"I do hate this whole process, because most days I don't know what the fuck I'm doing, but I love it more because I know what it is doing for me. Stupid character building."
As my dear old (best friend's) Dad says, "No one ever said it was going to be easy." I know it. I knew this would be hard, maybe the hardest thing I've ever done for myself. And that's my real struggle. I'm doing this for myself. I'm doing this because it's what I've always wanted. I love writing. I love reading. I love thinking, talking and learning about writing and reading. And this MFA program is the way to get more of that in my life.
Only took 38 years to figure that one out. I always was a late bloomer.
Thursday, February 24, 2011
|From left: Jennifer Jason Leigh, Uma Thurman, Nicole Kidman, Patricia Arquette, Linda Fiorentino, Gwyneth Paltrow, |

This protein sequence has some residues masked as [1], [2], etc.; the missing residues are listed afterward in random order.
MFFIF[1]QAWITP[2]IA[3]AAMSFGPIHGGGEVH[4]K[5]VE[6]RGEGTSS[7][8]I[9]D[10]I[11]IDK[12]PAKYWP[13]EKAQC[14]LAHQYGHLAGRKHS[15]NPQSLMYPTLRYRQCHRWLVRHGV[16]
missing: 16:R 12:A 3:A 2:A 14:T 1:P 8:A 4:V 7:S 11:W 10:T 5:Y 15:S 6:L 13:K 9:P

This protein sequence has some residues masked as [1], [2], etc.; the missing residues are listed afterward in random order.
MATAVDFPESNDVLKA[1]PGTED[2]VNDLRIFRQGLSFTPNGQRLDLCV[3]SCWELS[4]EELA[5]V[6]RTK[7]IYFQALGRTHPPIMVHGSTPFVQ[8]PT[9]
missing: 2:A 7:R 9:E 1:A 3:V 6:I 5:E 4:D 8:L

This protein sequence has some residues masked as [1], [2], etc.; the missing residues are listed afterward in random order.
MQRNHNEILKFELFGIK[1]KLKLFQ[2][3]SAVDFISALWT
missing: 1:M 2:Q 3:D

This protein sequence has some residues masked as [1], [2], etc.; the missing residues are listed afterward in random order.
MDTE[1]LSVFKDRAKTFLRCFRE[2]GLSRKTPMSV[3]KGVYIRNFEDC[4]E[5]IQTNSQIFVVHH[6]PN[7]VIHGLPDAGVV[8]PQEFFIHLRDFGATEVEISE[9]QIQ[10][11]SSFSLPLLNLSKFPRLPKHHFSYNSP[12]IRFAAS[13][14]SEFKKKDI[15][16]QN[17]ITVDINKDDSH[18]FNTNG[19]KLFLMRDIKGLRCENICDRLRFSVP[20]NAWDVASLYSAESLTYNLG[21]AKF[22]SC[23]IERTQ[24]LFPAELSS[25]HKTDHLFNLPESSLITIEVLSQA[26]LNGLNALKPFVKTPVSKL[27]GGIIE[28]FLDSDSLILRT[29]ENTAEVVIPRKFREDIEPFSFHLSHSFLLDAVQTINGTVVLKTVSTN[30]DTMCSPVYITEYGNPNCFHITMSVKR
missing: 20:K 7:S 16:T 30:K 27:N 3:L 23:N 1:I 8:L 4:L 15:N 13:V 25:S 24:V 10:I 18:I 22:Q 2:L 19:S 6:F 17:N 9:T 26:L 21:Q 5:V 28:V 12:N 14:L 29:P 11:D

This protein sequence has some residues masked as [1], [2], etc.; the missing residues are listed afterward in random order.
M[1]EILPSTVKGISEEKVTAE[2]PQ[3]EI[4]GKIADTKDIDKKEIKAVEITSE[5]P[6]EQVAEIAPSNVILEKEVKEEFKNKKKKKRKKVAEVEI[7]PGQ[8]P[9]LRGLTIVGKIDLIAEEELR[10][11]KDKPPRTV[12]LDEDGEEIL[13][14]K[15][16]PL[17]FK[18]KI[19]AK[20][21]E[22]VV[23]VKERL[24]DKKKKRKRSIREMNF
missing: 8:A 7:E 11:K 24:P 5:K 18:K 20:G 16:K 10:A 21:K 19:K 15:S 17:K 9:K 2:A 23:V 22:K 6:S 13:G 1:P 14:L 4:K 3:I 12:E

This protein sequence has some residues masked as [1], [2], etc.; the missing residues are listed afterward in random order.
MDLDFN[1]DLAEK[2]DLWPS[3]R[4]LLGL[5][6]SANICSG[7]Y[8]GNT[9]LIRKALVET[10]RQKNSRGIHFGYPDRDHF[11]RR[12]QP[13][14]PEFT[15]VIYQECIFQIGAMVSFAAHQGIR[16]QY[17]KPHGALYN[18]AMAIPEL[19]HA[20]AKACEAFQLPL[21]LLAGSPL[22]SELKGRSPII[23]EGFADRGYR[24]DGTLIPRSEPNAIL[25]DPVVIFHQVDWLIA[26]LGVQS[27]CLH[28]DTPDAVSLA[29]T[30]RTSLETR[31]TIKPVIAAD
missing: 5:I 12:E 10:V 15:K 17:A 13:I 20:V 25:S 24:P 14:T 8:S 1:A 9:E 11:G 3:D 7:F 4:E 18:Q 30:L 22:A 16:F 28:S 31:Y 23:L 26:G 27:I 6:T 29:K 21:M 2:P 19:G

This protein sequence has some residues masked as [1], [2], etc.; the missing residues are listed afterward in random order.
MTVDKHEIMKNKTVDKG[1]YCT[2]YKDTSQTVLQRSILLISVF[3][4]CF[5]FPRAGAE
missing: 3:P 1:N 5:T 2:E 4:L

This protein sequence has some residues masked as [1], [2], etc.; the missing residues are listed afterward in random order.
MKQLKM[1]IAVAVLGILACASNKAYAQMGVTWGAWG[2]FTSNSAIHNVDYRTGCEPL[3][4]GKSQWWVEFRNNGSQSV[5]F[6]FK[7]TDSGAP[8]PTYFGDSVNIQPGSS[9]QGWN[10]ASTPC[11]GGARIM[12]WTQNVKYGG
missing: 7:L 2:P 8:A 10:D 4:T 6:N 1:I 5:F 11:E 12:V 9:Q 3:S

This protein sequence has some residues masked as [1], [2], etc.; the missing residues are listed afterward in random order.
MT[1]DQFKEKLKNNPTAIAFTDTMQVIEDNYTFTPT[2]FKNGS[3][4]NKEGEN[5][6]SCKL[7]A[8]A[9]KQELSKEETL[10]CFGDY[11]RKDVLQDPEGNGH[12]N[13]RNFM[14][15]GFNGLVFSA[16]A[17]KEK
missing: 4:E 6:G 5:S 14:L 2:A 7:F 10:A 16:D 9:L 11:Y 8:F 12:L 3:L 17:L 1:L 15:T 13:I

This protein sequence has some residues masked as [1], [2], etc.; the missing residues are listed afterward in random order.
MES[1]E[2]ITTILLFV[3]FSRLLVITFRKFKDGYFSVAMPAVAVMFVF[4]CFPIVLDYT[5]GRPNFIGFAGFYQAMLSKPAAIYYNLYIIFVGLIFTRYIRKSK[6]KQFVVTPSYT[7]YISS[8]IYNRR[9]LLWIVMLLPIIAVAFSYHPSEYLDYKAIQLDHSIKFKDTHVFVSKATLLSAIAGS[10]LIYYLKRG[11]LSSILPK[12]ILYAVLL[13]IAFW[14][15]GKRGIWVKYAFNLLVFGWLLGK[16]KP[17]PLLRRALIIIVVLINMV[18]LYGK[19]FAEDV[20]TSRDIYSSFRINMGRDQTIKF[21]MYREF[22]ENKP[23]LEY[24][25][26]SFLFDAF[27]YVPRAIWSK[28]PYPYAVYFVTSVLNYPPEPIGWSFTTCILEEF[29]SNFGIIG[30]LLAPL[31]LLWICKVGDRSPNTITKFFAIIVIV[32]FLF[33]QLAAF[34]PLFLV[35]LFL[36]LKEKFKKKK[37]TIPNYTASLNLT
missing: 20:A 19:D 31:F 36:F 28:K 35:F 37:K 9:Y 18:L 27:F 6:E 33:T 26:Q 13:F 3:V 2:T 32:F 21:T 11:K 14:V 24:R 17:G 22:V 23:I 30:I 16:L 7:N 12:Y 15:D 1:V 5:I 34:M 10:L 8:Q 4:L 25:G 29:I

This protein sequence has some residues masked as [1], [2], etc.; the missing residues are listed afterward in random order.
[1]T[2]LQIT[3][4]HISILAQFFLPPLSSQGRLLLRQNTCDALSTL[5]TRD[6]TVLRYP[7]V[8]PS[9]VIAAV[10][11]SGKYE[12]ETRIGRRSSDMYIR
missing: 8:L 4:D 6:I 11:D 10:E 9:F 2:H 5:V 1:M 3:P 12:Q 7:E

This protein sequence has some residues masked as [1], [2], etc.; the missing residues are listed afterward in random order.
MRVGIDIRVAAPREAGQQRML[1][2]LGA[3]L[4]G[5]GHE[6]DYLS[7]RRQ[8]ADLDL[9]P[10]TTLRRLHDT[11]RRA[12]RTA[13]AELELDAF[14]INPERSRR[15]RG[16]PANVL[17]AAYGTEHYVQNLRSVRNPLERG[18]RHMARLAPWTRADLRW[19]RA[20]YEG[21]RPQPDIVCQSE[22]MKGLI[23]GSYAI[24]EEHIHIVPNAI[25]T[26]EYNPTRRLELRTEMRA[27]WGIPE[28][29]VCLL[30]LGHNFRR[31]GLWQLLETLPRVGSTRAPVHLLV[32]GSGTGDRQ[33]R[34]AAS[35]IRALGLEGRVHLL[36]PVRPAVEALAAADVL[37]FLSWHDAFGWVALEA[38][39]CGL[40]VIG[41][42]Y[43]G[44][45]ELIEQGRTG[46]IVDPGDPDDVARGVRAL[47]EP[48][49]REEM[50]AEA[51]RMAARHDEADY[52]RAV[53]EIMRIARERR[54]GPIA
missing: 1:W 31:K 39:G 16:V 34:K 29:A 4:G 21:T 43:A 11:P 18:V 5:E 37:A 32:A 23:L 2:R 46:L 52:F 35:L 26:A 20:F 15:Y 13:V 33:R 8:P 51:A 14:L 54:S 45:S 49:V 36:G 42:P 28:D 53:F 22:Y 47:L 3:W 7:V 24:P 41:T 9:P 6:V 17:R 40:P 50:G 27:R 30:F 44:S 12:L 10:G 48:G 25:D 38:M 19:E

Sarah Jessica Parker, Julianne Moore, Angela Bassett, Sandra Bullock. Photo by Annie Leibovitz.
Vanity Fair continued to put rising stars (some rising higher than others) on the cover of the Hollywood issue until 2000, when it was time for a Master Class.
|from left: Nicole Kidman, Catherine Deneuve, Gwyneth Paltrow, Meryl Streep, |
Cate Blanchett, Vanessa Redgrave, Kate Winslet, Chloe Sevigny, Sophia Loren, Penelope Cruz. Photo by Annie Leibovitz.
This year's cover? It's fine.
A promising group of Young Hollywood stars looking glamorous in an old Hollywood way? Yep. The four most famous of the group under the masthead to get you looking and hopefully buying? Yes. A little skin showing in fold out panel two? Sure. Robert Duvall behind the bar? Wait. What? Why is Robert Duvall behind the bar? The "behind the scenes of the photo shoot" page reveals nothing.
|Scarlett Johannson & Javier Bardem recreating a scene from Rear Window. Photo by Norman Jean Roy|
|Daniel Day-Lewis. Photo by Annie Leibovitz.|